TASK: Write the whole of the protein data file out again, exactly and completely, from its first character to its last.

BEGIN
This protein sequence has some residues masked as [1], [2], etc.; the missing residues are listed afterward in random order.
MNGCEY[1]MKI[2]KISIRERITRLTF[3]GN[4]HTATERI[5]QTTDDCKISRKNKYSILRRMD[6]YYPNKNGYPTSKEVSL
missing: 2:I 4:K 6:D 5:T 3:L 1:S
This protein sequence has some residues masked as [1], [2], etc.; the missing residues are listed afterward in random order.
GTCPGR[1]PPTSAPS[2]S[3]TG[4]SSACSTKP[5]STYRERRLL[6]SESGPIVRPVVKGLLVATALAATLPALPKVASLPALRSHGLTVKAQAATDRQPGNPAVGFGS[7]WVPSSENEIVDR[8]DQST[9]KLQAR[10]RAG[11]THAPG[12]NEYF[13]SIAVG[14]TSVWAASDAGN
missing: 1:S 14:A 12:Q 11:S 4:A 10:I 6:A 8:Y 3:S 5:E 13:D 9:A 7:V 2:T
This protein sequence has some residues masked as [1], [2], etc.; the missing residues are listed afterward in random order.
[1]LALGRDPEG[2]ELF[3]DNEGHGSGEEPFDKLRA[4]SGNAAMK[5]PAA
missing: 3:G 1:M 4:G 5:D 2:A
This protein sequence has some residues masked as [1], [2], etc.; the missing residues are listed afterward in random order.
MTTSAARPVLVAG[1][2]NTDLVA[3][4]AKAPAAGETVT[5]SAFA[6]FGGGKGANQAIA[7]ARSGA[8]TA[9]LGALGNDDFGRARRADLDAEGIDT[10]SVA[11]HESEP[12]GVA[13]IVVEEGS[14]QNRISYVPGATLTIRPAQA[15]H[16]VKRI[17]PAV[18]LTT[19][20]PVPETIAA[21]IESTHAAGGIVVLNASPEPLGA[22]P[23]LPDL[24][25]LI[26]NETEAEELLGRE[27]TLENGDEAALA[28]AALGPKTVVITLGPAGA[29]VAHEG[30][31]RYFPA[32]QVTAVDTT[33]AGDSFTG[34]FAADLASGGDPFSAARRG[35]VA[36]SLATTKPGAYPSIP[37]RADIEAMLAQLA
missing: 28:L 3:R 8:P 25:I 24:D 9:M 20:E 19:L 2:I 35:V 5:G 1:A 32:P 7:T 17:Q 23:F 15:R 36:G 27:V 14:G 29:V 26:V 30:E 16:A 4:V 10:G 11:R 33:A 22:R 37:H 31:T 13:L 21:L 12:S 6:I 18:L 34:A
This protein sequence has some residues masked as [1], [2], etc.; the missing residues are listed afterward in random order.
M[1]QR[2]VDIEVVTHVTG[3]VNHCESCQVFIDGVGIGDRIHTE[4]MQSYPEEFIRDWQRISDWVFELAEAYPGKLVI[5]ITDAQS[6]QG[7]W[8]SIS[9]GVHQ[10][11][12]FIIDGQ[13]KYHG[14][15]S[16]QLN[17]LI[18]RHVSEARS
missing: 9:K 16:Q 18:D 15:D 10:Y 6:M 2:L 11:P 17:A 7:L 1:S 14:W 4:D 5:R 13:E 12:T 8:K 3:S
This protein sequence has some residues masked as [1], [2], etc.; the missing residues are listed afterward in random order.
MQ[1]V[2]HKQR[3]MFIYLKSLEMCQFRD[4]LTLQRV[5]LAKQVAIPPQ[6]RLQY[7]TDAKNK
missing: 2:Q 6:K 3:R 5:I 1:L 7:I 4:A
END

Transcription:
This protein sequence has some residues masked as [1], [2], etc.; the missing residues are listed afterward in random order.
MNGCEY[1]MKI[2]KISIRERITRLTF[3]GN[4]HTATERI[5]QTTDDCKISRKNKYSILRRMD[6]YYPNKNGYPTSKEVSL
missing: 2:I 4:K 6:D 5:T 3:L 1:S
This protein sequence has some residues masked as [1], [2], etc.; the missing residues are listed afterward in random order.
GTCPGR[1]PPTSAPS[2]S[3]TG[4]SSACSTKP[5]STYRERRLL[6]SESGPIVRPVVKGLLVATALAATLPALPKVASLPALRSHGLTVKAQAATDRQPGNPAVGFGS[7]WVPSSENEIVDR[8]DQST[9]KLQAR[10]RAG[11]THAPG[12]NEYF[13]SIAVG[14]TSVWAASDAGN
missing: 1:S 14:A 12:Q 11:S 4:A 10:I 6:A 8:Y 3:S 5:E 13:D 9:A 7:V 2:T
This protein sequence has some residues masked as [1], [2], etc.; the missing residues are listed afterward in random order.
[1]LALGRDPEG[2]ELF[3]DNEGHGSGEEPFDKLRA[4]SGNAAMK[5]PAA
missing: 3:G 1:M 4:G 5:D 2:A
This protein sequence has some residues masked as [1], [2], etc.; the missing residues are listed afterward in random order.
MTTSAARPVLVAG[1][2]NTDLVA[3][4]AKAPAAGETVT[5]SAFA[6]FGGGKGANQAIA[7]ARSGA[8]TA[9]LGALGNDDFGRARRADLDAEGIDT[10]SVA[11]HESEP[12]GVA[13]IVVEEGS[14]QNRISYVPGATLTIRPAQA[15]H[16]VKRI[17]PAV[18]LTT[19][20]PVPETIAA[21]IESTHAAGGIVVLNASPEPLGA[22]P[23]LPDL[24][25]LI[26]NETEAEELLGRE[27]TLENGDEAALA[28]AALGPKTVVITLGPAGA[29]VAHEG[30][31]RYFPA[32]QVTAVDTT[33]AGDSFTG[34]FAADLASGGDPFSAARRG[35]VA[36]SLATTKPGAYPSIP[37]RADIEAMLAQLA
missing: 28:L 3:R 8:P 25:I 24:D 9:M 20:E 19:L 2:I 35:V 5:G 1:A 32:P 7:T 17:Q 23:F 15:R 36:G 27:V 14:G 29:V 26:V 30:E 16:A 4:V 10:G 11:R 33:A 22:R 37:H 31:T 13:L 21:L 12:S 6:I 18:L 34:A
This protein sequence has some residues masked as [1], [2], etc.; the missing residues are listed afterward in random order.
M[1]QR[2]VDIEVVTHVTG[3]VNHCESCQVFIDGVGIGDRIHTE[4]MQSYPEEFIRDWQRISDWVFELAEAYPGKLVI[5]ITDAQS[6]QG[7]W[8]SIS[9]GVHQ[10][11][12]FIIDGQ[13]KYHG[14][15]S[16]QLN[17]LI[18]RHVSEARS
missing: 9:K 16:Q 18:D 15:D 10:Y 6:M 2:L 11:P 17:A 7:L 1:S 14:W 4:D 5:R 13:E 12:T 8:K 3:S
This protein sequence has some residues masked as [1], [2], etc.; the missing residues are listed afterward in random order.
MQ[1]V[2]HKQR[3]MFIYLKSLEMCQFRD[4]LTLQRV[5]LAKQVAIPPQ[6]RLQY[7]TDAKNK
missing: 2:Q 6:K 3:R 5:I 1:L 7:I 4:A